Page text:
Tuesday, October 04, 2005

July 20th 2005
OK, so I'm starting to really figure out the basic differences besides the obvious funk, white and black, urban and Texas, etc between James Brown and Doug Sahm, my two favorite musicians of all time, most likely.
First and foremost, Doug Sahm is an alchemist of all musical styles of Texas music, which includes urban funk (not necessarily from Texas included). James Brown, for better or worse, is like an uncut commodity- an element on the musical Periodic Table- Like gold, arsenic, or mercury. there is no Doug Sahm in James Brown, but there is James Brown in Doug Sahm. James Brown is probably the most male man in the world, by the way
The Medecine Show, Helios 6/27/2005
So I went to Helios (formerly the Mausoleum) this past Monday night to see the Monday night "competition" since I'm off my regular Mondays for the summer.
I had heard many cool things about this band and actually caught a few minutes of them at the Continental Club about a year ago. I wanted to see them in their weekly residency element, plus I like Helios.
So the first thing I notice is the place is packed. As I walk up the gateway (the place is surrounded by handmade wrought iron) I see there's a line at the cover charge register. Helios often has a band upstairs and another downstairs and they ask you who you have come to see- that's how the bands get paid. You are welcome to watch all the acts on the bill one th cover charge is paid. It's always pretty cheap at Helios.I quickly notice that everyone in line is trying to scam their way past paying the cover. Luckily the doorman is not buying it, but it makes for a lot of congestion at the door. Most of these folks look underage and I'm old in this crowd. I muscle through the line and tell the doorman loudly that "I'm ready to pay" and not on some make-believe guest list. He thanks me and I let him know that I'm there to see The Medecine Show.
Well, The Medecine Show is not yet on- it's about 10:30 or so, so I head upstairs to see The Trade.
The Trade is a surprisingly legitimate jazz group with a couple of really good players and the rest of the guys are no slouches either. Young and not quite as young, they are very good. I was impressed and people were genuinely enjoying the music. I listened for a while and then decided to go back downstairs to get a spot to watch the Medecine Show.
By this time it's after 11:00 and the band has not yet started downstairs. The room is full of very young hippie type kids (like Agora coffeeshop) and their all drinking Lone Star tall boys. I can't help remember that when I was underage nobody but me would touch Lone Star, especially the gilrs I took out on dates. Here we are 15 years later and all these little girls are drinking Lone Star out of the can. Wow. I'd say 40% of the people here are underage, surely with fake ID's since the doorman checked mine.
So the band, after a long feedback filled soundcheck (this is a tiny room) finally goes on at 11:45 PM (!) This is on a Monday. Their fans are pumped up and pretty drunk already.The lead singer is dressed in raggedy clothes and wearing a tophat. Greg Harbar from the Gypsies (accordion) is sitting in with them and the bass player has a real washtub bass, skiffle style with a string that he pulls with a board as leverage to adjust the pitch. The banjo player is very loud through the P.A. and banjo is an instrument that cuts through a room without amplification. They go into their first song which is called "the Medecine Show Theme Song" and the crowd is dancing and clapping. I guess summer break from high school and college has made this the thing to do on Mondays. The dancers are a pretty varied cross section of folks and most of them seem to be dancing the fake square dancing that's popular with fratboys from A&M and Texas Tech. It's worth mentioning that the band is billed as sort of a bluegrass-retro experience and they are true to the stereotype of young rock and rollers playing bluegrass type country. The standards are there- "I Saw the Light", "Rocky Top", and some others. They go into the "Cotton Eyed Joe" and the dancers go nuts, flailing around the room. The cigarette smoke is starting to get to me, as it's very thick. Young folks who smoke smoke a lot. I've come to the conclusion that the band is fun, but fairly boring to me, as it's really sort of jus a jam session and party. The singer also sounds kind of like Robert Earl Keen, which is not a good thing and also these days is just a little too common amongst younger "Texas" artists. The coolests member of the band is definitely the washboard player, who has some skill, but but is having the time of his life. That's always cool. he's worth seeing alone, and this band is too, it's just not my bag. The string bass player is also interesting, mainly because of the challenging job of playing a one-string bass by ear. He's fairly in tune (impressive considering the noiseiness of the rest of the band), but he has the characteristic of reversing the one and the five of a country two-beat bass playing pattern. This was consistent for all five of the songs I witnessed, a short litmus test, granted, but I couldn't handle any more after spending 2 1/2 hours in the smoke.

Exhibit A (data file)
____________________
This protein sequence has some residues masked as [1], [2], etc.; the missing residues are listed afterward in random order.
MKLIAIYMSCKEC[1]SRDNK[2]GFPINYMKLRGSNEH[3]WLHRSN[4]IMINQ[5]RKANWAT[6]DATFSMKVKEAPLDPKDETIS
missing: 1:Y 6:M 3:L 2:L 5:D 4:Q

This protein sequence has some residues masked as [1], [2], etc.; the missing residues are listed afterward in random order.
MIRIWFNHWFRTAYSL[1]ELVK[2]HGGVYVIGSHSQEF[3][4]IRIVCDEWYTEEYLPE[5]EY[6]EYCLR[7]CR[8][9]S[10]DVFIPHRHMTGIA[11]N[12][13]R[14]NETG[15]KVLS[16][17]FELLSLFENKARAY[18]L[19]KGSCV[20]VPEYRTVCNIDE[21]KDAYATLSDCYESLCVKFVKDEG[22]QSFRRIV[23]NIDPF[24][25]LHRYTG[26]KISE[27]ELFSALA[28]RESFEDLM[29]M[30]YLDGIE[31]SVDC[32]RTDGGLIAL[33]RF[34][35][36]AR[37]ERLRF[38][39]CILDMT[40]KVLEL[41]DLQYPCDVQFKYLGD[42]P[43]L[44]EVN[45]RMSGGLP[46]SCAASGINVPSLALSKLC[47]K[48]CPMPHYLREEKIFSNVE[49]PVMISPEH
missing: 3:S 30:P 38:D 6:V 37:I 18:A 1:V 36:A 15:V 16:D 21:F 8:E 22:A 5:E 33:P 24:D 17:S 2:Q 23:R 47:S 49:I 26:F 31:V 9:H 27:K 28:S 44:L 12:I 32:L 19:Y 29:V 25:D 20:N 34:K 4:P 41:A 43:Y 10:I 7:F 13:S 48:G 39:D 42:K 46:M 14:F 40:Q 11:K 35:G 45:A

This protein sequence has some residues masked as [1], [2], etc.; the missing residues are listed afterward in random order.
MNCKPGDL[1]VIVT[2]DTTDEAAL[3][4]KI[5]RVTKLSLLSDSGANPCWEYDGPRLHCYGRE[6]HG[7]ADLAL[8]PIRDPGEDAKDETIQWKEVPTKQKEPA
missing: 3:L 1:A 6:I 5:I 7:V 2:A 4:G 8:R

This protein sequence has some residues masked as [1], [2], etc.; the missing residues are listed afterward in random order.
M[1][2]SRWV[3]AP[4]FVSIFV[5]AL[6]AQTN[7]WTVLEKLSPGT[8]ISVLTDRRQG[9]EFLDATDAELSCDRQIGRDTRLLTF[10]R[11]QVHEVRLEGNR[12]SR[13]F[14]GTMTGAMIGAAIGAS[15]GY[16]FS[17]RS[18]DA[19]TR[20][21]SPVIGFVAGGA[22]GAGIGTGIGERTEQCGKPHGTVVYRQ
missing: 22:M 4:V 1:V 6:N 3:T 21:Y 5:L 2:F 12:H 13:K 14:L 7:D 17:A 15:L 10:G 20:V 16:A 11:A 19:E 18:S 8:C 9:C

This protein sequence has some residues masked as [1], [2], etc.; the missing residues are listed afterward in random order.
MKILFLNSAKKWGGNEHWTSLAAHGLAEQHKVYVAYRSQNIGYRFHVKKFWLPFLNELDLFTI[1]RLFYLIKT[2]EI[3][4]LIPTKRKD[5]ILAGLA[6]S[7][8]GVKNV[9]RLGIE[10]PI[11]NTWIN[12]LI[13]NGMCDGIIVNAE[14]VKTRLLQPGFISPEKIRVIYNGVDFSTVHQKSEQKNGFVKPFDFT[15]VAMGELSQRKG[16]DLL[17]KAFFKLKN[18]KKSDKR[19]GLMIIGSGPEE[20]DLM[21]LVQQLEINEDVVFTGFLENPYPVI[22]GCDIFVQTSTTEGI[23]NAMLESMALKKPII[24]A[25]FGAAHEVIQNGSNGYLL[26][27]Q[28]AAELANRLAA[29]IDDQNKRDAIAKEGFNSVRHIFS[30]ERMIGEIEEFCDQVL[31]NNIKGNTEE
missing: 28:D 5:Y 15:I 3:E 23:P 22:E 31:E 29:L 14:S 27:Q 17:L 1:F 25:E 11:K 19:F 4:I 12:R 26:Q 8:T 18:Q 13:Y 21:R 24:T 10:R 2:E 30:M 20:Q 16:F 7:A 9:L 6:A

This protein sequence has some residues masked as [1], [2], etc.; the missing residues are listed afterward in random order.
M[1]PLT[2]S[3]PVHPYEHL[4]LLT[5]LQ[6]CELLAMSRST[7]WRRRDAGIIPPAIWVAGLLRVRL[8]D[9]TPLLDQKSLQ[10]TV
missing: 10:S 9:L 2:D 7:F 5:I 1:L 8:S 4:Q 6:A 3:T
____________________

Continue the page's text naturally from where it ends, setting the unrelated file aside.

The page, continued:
Overall, if you like the young kids' party scene and dig kind of jammy bluegrass/country/rock you should go to Helios on Monday night. Otherwise the rest of us old folks can just stay home and listen to the records. - David
OK, change in plans- JMK doesn't have the Beasley Report up and running properly, and thusly, I've been neglecting to go out and review shows. The next 5-10 posts will be reposts of Beasley Report info I wrote earlier. Once I get these transcribed I'll start attending shows strictly for review purposes again.